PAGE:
Today’s recipe is for cacao-nib-topped raspberry muffins.
I see raspberries as a sort of baking commodity, like chocolate chips or almond meal, and I usually keep a bag of frozen framboises in the freezer: in Paris, fresh raspberries come at too high a price for too tiny a basket to drown their delicate taste in a cake, so I have taken to buying Picard‘s framboises brisées for my baking. Framboises brisées, as you may have guessed, are raspberries that were smushed at some point in their lives, so they can’t be labelled as whole raspberries and can hence be bought for a little less. For me though, it’s not so much the price thing as the idea that I’m saving those poor flawed raspberries from disdain and oblivion, giving them their proverbial fifteen minutes.
As for the cacao nibs (éclats de fèves de cacao in French), they are simply tiny bits of roasted cocoa beans, not sweetened or processed any further. I am pleased to say that mine have flown across one continent and one ocean to reach my kitchen: they were a gift from one of my favorite food bloggers, Derrick, who was kind enough to send me this specialty from the Berkeley-based chocolate maker Sharffen Berger. I have always loved chocolat noir aux éclat de fèves de cacao (oh, the texture, the aroma, the flavor packed up in those tiny flecks!) and was a big fan of Scharffen-Berger’s Nibby Bar when I lived in California, but I had never actually thought of purchasing the cacao nibs themselves. Derrick mentioned that they worked wonders in savory dishes and this idea is simmering somewhere on the stovetop of my mind, but these raspberry muffins were my first impulse to use them.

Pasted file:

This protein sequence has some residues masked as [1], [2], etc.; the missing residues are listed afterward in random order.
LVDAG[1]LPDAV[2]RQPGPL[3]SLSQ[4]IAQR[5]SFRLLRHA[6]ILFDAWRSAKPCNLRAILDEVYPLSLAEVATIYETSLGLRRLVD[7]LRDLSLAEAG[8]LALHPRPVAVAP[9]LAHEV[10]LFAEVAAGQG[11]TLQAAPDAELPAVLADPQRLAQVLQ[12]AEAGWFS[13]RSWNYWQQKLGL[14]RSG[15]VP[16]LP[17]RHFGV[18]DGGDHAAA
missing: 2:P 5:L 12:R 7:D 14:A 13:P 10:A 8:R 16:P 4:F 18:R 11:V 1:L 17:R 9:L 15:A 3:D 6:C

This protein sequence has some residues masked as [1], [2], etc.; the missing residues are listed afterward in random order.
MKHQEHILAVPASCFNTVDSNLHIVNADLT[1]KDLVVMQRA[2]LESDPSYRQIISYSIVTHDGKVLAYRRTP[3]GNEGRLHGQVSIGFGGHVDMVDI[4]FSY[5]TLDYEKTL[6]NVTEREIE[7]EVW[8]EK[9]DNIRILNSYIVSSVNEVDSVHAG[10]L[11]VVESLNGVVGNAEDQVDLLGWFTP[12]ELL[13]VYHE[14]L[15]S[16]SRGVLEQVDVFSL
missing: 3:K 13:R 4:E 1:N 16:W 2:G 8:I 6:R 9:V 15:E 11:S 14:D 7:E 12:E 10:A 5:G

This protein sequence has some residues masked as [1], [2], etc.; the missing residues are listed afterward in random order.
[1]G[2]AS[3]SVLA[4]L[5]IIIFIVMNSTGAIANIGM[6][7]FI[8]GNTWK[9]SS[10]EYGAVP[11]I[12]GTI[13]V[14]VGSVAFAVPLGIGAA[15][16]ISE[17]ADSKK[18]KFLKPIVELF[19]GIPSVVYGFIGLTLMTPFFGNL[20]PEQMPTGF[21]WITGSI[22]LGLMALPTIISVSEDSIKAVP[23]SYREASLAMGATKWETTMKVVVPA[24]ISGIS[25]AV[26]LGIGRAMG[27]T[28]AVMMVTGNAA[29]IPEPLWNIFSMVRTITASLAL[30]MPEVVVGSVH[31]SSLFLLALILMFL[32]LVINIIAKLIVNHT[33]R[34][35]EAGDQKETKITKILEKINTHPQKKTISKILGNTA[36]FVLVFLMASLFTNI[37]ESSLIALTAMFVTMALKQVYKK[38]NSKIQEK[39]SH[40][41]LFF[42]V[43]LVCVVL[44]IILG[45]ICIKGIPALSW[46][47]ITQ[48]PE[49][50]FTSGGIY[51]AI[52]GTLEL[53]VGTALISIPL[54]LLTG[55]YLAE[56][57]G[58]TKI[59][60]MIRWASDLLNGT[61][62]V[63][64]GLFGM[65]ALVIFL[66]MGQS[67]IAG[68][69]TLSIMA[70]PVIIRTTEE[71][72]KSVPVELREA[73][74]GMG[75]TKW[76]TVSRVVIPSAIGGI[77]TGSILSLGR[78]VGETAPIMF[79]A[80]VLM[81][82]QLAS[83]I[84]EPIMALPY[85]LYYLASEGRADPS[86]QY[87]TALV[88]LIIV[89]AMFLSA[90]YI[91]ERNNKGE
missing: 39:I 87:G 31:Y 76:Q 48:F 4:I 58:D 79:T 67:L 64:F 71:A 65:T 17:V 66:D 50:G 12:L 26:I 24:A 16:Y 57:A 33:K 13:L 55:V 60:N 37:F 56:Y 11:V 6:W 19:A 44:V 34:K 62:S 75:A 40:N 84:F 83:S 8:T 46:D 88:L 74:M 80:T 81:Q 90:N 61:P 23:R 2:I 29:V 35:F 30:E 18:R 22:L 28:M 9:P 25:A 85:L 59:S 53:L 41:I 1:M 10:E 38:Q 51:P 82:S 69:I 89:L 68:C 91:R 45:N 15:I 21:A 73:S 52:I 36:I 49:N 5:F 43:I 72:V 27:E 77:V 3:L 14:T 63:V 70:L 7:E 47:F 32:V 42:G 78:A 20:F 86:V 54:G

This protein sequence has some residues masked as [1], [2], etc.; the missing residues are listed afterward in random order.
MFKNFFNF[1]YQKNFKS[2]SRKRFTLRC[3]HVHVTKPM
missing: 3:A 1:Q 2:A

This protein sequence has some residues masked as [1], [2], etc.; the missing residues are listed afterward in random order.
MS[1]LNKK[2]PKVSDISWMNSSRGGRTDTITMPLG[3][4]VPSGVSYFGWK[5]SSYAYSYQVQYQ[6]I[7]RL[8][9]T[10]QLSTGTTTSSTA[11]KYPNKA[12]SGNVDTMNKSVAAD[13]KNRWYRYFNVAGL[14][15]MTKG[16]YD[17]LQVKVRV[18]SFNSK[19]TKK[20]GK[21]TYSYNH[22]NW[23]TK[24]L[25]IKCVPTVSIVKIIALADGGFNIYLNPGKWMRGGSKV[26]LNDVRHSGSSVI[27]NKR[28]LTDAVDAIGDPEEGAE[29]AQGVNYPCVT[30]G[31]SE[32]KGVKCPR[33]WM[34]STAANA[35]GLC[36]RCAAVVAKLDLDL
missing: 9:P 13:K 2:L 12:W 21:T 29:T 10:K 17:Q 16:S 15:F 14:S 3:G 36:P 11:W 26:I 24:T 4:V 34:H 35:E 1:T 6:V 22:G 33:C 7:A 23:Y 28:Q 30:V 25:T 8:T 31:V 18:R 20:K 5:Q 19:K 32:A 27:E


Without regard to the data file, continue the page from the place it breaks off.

I love baking with yogurt, as some of you may have noticed by now, as I think it lends a delightful moistness to the finished product without using truckloads of butter. I normally use plain yogurt or fermented milk (which can go by the name of kefir or lait ribot) indifferently (depending on what’s in the fridge) and here used both — buttermilk would work fine too.
These raspberry muffins were a popular item in the sunny brunch spread we laid out for our friends last Sunday. They were just the right sweetness in my opinion (read “not very sweet”) and this was confirmed by a quick table survey, but if you like your sweets to be very sweet you may want to up the sugar a little. As for the raspberry and cacao nib pairing, it worked particularly well, their subtle flavors melding together harmoniously without stepping on each other’s toes or competing for your attention.
Note that the basic recipe (minus the raspberries and cacao nib topping) is easy-breezy and can be adapted to welcome any other ingredient/topping that you would like in/on your muffs.
- 230 grams (2 cups) all-purpose flour
- 100 grams (1/2 cup) unrefined cane sugar
- 2 teaspoons baking powder
- 1 teaspoon baking soda
- 1/2 teaspoon fine sea salt
- 75 grams (4 tablespoons) unsalted butter, melted and cooled
- 1 large egg
- 240 ml (1 cup) plain yogurt
- 1 cup raspberries (no need to thaw if frozen)
- 40 grams (1/3 cup) cacao nibs
- 50 grams (1/4 cup) unrefined brown sugar
- Preheat the oven to 200°C (400°F) and grease a muffin pan.
- In a small bowl, combine the cacao nibs and brown sugar for the topping. Set aside.
- In a medium mixing bowl, combine the dry ingredients (flour, sugar, baking powder, baking soda and salt) and stir to mix.
- In another medium bowl, whisk together the wet ingredients (butter, egg, yogurt).
- Make a well in the center of the dry ingredients, pour in the wet ingredients, and stir with a spatula until just combined. Do not overmix. The mixture will be lumpy, that’s okay. Fold in the berries.
- Spoon the batter into the prepared muffin pan (an ice cream scoop is handy for that), and sprinkle the tops with the cacao nib mixture.
- Put into the oven to bake for 18 to 20 minutes, until puffy and golden.
- Transfer to a rack to cool, and wait for 10 to 15 minutes before removing from the tins. Serve slightly warm or at room temperature.